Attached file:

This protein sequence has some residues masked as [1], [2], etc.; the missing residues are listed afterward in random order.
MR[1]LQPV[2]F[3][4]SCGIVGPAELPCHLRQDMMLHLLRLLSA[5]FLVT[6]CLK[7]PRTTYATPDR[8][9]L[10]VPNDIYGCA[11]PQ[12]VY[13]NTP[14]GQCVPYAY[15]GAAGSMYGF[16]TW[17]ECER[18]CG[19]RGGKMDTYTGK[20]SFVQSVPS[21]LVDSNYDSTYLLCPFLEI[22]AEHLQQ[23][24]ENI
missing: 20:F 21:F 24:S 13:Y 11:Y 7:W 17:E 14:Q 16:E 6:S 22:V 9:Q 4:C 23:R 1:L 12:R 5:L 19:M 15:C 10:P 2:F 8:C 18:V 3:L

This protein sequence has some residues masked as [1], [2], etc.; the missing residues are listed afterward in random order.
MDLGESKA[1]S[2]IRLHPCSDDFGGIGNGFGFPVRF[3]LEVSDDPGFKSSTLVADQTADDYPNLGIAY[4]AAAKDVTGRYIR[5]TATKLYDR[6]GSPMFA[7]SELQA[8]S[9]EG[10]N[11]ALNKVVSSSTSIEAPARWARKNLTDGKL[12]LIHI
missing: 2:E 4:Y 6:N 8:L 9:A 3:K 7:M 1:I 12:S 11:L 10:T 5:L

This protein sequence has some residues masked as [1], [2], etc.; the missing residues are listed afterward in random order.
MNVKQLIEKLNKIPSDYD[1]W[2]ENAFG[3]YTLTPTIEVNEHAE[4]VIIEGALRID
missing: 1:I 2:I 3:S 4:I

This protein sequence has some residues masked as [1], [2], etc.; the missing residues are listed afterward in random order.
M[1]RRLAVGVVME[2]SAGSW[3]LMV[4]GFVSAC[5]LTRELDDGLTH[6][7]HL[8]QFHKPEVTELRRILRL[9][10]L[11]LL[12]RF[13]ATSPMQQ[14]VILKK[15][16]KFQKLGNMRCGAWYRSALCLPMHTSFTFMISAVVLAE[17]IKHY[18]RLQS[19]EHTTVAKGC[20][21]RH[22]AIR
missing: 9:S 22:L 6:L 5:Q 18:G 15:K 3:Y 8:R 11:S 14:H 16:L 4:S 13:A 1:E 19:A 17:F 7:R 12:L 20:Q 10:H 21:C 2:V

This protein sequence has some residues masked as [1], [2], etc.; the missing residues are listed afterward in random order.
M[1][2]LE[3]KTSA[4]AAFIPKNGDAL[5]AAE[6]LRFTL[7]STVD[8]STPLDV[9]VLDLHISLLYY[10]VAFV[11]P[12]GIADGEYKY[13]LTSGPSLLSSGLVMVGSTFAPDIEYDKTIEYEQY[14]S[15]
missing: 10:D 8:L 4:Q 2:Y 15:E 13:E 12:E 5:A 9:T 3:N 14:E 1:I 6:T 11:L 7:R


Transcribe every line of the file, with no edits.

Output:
This protein sequence has some residues masked as [1], [2], etc.; the missing residues are listed afterward in random order.
MR[1]LQPV[2]F[3][4]SCGIVGPAELPCHLRQDMMLHLLRLLSA[5]FLVT[6]CLK[7]PRTTYATPDR[8][9]L[10]VPNDIYGCA[11]PQ[12]VY[13]NTP[14]GQCVPYAY[15]GAAGSMYGF[16]TW[17]ECER[18]CG[19]RGGKMDTYTGK[20]SFVQSVPS[21]LVDSNYDSTYLLCPFLEI[22]AEHLQQ[23][24]ENI
missing: 20:F 21:F 24:S 13:Y 11:Y 7:W 17:E 14:Q 16:E 6:S 22:V 9:Q 4:C 23:R 1:L 12:R 5:L 19:M 15:C 10:P 2:F 8:C 18:V 3:L

This protein sequence has some residues masked as [1], [2], etc.; the missing residues are listed afterward in random order.
MDLGESKA[1]S[2]IRLHPCSDDFGGIGNGFGFPVRF[3]LEVSDDPGFKSSTLVADQTADDYPNLGIAY[4]AAAKDVTGRYIR[5]TATKLYDR[6]GSPMFA[7]SELQA[8]S[9]EG[10]N[11]ALNKVVSSSTSIEAPARWARKNLTDGKL[12]LIHI
missing: 2:E 4:Y 6:N 8:L 9:A 3:K 7:M 1:I 12:S 11:L 10:T 5:L

This protein sequence has some residues masked as [1], [2], etc.; the missing residues are listed afterward in random order.
MNVKQLIEKLNKIPSDYD[1]W[2]ENAFG[3]YTLTPTIEVNEHAE[4]VIIEGALRID
missing: 1:I 2:I 3:S 4:I

This protein sequence has some residues masked as [1], [2], etc.; the missing residues are listed afterward in random order.
M[1]RRLAVGVVME[2]SAGSW[3]LMV[4]GFVSAC[5]LTRELDDGLTH[6][7]HL[8]QFHKPEVTELRRILRL[9][10]L[11]LL[12]RF[13]ATSPMQQ[14]VILKK[15][16]KFQKLGNMRCGAWYRSALCLPMHTSFTFMISAVVLAE[17]IKHY[18]RLQS[19]EHTTVAKGC[20][21]RH[22]AIR
missing: 9:S 22:L 6:L 5:Q 18:G 15:K 3:Y 8:R 11:S 14:H 16:L 4:S 13:A 1:E 19:A 17:F 7:R 12:L 20:Q 10:H 21:C 2:V

This protein sequence has some residues masked as [1], [2], etc.; the missing residues are listed afterward in random order.
M[1][2]LE[3]KTSA[4]AAFIPKNGDAL[5]AAE[6]LRFTL[7]STVD[8]STPLDV[9]VLDLHISLLYY[10]VAFV[11]P[12]GIADGEYKY[13]LTSGPSLLSSGLVMVGSTFAPDIEYDKTIEYEQY[14]S[15]
missing: 10:D 8:L 4:Q 2:Y 15:E 13:E 12:E 5:A 9:T 3:N 14:E 1:I 6:T 11:L 7:R